The Way that Refused to Go Away (5)
Acts 2:14-17; 22-25; 36
Pentecost occurred fifty days after the Resurrection and ten days after the Ascension. All the Resurrection accounts in Scripture tell of encounters limited to those who most likely had been Jesus’ followers prior to the Crucifixion. It therefore is reasonable to assume that most, if not all, of these earth-shattering events were occurring outside the consciousness of the civil and religious authorities.
It’s possible that they were watching the Disciples, and, if so, would have been perplexed as to why they weren’t disbanding and slinking back to their homes. There are also accounts of striking events associated with Christ’s death and resurrection such as the tearing of the curtain of the temple from top to bottom, an earthquake and reports of the holy dead walking through Jerusalem (Matthew 27:51-53).
Thus, there could have been reason for unease in the authority’s minds. However, given the general peace and ability to write off disquieting information as mere coincidence or ignorant superstition, it’s reasonable to presume that, fifty-three days after the death of this Jesus of Nazareth there was a sense that normalcy was returning.
That false peace was about to be shattered by the bold words of a fisherman. Never again would kings or priests own the field unopposed. For on that Pentecost morning The Body of Christ rose up anew. And though it has been sorely attacked and known terrible inner strife, it still moves forward with sovereign purpose towards its goal.
2 14But Peter, standing with the eleven, lifted up his voice and addressed them, “Men of Judea and all who dwell in Jerusalem, let this be known to you, and give ear to my words.
15For these men are not drunk, as you suppose, since it is only the third hour of the day; 16but this is what was spoken by the prophet Joel:
17‘And in the last days it shall be, God declares, that I will pour out my Spirit upon all flesh, and your sons and your daughters shall prophesy, and your young men shall see visions, and your old men shall dream dreams;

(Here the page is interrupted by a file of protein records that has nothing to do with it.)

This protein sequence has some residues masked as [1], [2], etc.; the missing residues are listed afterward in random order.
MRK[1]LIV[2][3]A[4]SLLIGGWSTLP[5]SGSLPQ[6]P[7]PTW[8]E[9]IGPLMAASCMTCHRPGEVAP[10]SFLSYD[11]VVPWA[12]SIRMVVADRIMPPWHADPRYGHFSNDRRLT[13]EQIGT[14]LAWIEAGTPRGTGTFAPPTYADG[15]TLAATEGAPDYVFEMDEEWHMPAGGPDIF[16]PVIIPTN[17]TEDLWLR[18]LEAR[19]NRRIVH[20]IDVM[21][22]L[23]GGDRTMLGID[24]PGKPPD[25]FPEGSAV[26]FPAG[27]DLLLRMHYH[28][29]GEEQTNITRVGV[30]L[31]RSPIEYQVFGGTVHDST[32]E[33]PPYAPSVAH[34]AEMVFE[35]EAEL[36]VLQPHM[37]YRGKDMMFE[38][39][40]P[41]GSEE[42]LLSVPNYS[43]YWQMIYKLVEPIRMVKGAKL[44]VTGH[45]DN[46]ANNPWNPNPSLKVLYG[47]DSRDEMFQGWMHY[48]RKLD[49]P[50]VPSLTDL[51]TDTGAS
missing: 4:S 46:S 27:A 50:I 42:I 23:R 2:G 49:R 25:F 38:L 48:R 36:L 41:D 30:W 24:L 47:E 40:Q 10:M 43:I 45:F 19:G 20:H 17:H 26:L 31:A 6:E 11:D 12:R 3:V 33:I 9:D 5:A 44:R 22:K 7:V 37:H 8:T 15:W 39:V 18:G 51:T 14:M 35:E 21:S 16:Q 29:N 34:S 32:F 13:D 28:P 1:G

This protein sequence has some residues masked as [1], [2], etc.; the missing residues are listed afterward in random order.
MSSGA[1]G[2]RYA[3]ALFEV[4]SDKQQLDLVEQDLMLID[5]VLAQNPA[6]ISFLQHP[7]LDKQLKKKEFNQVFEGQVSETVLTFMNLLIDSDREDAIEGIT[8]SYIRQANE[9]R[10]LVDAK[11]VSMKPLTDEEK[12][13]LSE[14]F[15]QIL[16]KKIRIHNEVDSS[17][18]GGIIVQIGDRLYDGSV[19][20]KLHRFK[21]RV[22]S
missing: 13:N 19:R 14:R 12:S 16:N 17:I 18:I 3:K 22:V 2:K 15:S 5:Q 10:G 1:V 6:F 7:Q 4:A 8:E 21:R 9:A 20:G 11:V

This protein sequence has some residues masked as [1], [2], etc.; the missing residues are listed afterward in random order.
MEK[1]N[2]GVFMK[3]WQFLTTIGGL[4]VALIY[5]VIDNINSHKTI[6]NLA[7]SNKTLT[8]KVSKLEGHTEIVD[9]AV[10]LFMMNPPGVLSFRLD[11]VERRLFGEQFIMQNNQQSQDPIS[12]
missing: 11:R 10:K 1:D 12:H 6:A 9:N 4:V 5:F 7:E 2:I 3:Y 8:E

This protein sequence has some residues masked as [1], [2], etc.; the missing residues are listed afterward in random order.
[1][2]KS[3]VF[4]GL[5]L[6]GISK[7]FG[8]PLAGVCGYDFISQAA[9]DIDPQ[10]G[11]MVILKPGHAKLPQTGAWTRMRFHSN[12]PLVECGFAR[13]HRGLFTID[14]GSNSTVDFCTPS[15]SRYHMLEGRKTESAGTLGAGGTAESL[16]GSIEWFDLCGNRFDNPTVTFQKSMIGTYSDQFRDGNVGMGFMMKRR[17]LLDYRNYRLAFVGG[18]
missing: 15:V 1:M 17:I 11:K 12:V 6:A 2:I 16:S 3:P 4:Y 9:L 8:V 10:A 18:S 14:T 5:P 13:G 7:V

Note first the eloquence of this introduction. These are not the halting, muddled words of an ignorant fisherman. No, they are the clear, confident, inspired words of a polished orator. But how could this be, as Peter would have been dressed in simple garb and many must have known him as the coward who had betrayed his master when the chips were down.
The sermon continues…
22“Men of Israel, hear these words: Jesus of Nazareth, a man attested to you by God with mighty works and wonders and signs which God did through him in your midst, as you yourselves know– 23this Jesus, delivered up according to the definite plan and foreknowledge of God, you crucified and killed by the hands of lawless men. 24But God raised him up, having loosed the pangs of death, because it was not possible for him to be held by it. 25For David says concerning him, ‘I saw the Lord always before me, for he is at my right hand that I may not be shaken
Now the stunning news has been revealed. Peter began by saying, “These men are not drunk.” He now makes a claim that places into question not their sobriety but rather their sanity. But prior to that he accuses his listeners of a crime against the LORD God Himself.
Can a more precarious position from which to announce a new faith be imagined? Let’s review. Your leader will be a crucified criminal, you are guilty of committing a terrible crime against the LORD God, this criminal has been raised from the dead by the testimony of some country bumpkin fisherman and finally, King David, the most beloved and revered of all rulers, had prophesized that this criminal was his “Lord.”
The word “insane” seems terribly inadequate as a holder of meaning for such a claim. Recall that the risen Lord had not made Himself generally visible, but rather appeared only to His Own. Recall also that the authorities had made it absolutely clear how they would deal with those following this troublemaking messiah. And, finally, recall that many, or most, in this crowd had seen Jesus die is shame and solitude outside the city, nailed to a tree.
And yet, the claim was made. Not timidly, but boldly. Meditate on this.
The sermon concludes…
36”Let all the house of Israel therefore know assuredly that God has made him both Lord and Christ, this Jesus whom you crucified.”
The sheer audacity of this conclusion cannot be overstated. The mind simply reels at the thought of such a claim.
What should have happened is that Peter and his little band of fellows were tarred, feathered, mocked and run out of town on a rail (or the equivalent for that time). Or, more likely, they should have ended up hanging on their own crosses outside of Jerusalem.
 9 A.M.